The shuttle cost $10k/lb to bring things 200 miles up to the ISS. SpaceX knocks that considerably. Now lets talk about going to the moon, being able to actually mine something, and bring it back. There is nothing that values in the $1M+/lb to go and get. It's not cost effective and will be much more than 50 years until it is and there is any sort of land grab because of it. Until then the Moon is huge, and the players so limited there will be no butting heads.
  • by CastrTroy (595695) on Friday December 20, 2013 @12:08PM (#45746163) Homepage
    The problem with mining the moon, and space travel in general, is a pure physics problem. One that isn't easily solved. The reason that we haven't advanced space travel much in the past 30 years is because it's actually not really solvable without some huge leap in technology, such as anti-gravity drives or space elevators, which are all science fiction at the moment.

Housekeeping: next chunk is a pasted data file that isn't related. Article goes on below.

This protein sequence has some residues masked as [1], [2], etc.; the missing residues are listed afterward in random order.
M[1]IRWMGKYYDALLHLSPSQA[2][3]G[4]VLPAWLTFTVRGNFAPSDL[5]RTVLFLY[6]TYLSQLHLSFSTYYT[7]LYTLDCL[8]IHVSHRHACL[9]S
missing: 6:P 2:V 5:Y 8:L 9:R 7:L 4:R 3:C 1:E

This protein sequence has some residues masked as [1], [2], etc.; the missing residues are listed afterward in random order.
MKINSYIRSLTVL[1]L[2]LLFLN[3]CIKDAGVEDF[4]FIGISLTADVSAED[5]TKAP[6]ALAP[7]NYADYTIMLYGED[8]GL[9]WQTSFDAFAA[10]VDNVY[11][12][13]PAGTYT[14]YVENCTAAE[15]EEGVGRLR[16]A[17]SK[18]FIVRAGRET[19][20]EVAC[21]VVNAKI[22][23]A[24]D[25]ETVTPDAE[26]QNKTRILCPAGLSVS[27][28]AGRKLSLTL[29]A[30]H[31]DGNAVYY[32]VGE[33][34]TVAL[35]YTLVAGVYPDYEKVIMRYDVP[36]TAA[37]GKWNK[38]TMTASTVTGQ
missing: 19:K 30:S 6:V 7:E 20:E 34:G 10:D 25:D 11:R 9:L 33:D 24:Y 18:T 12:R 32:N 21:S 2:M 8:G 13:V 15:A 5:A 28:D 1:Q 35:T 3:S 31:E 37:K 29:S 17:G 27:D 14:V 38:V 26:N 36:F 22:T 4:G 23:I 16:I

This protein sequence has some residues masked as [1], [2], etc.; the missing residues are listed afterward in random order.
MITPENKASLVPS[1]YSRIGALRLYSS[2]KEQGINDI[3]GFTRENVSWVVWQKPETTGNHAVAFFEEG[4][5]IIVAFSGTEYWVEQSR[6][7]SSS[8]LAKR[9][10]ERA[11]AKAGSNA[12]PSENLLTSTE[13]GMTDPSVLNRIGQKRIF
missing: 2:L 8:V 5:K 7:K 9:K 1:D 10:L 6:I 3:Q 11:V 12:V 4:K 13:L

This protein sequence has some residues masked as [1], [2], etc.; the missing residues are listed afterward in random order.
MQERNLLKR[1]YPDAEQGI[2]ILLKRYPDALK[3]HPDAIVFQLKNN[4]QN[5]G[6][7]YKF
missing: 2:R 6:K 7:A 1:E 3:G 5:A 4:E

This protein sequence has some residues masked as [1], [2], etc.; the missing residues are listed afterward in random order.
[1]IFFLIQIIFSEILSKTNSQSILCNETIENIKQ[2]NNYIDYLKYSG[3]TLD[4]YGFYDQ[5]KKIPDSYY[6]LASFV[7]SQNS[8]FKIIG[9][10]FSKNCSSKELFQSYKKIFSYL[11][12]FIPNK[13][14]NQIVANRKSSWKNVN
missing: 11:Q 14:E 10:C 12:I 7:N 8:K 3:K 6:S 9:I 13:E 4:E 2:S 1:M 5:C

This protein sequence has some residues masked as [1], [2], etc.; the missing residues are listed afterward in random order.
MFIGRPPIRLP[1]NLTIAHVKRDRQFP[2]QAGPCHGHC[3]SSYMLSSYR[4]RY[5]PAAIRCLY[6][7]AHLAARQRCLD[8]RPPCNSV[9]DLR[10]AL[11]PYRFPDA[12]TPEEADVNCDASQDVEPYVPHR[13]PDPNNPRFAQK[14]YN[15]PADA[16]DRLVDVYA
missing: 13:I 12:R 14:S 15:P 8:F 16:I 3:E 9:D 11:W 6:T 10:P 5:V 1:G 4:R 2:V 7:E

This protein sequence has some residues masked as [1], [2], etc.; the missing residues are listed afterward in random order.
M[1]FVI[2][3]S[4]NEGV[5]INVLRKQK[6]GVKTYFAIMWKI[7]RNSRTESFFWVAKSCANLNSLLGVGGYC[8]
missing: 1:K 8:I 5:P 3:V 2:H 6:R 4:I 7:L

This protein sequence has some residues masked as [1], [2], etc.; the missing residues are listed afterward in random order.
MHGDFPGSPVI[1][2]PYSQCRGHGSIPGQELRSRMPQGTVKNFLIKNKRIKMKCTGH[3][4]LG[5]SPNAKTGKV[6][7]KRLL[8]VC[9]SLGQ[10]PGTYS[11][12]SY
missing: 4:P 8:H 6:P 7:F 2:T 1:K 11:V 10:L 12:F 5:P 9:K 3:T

The problem is this. Since there's little-to-no air for spacecraft to put against as we leave the atmosphere, the only way we can accelerate (or resists accelerating back towards the earth), as we reach the upper atmosphere is to eject mass out the back of the spacecraft at high speed. Due to Newton's third law, pushing mass out the back of a spacecraft creates a reactive force propelling the spacecraft forward. You can't have an electric spacecraft like you can an electric car because there's no road for the spacecraft to push against. For every gram of cargo you want to put into space, you have to have enough fuel to propel that mass into space, also, remembering that the fuel itself has mass, which itself must be propelled a certain distance until it is expelled.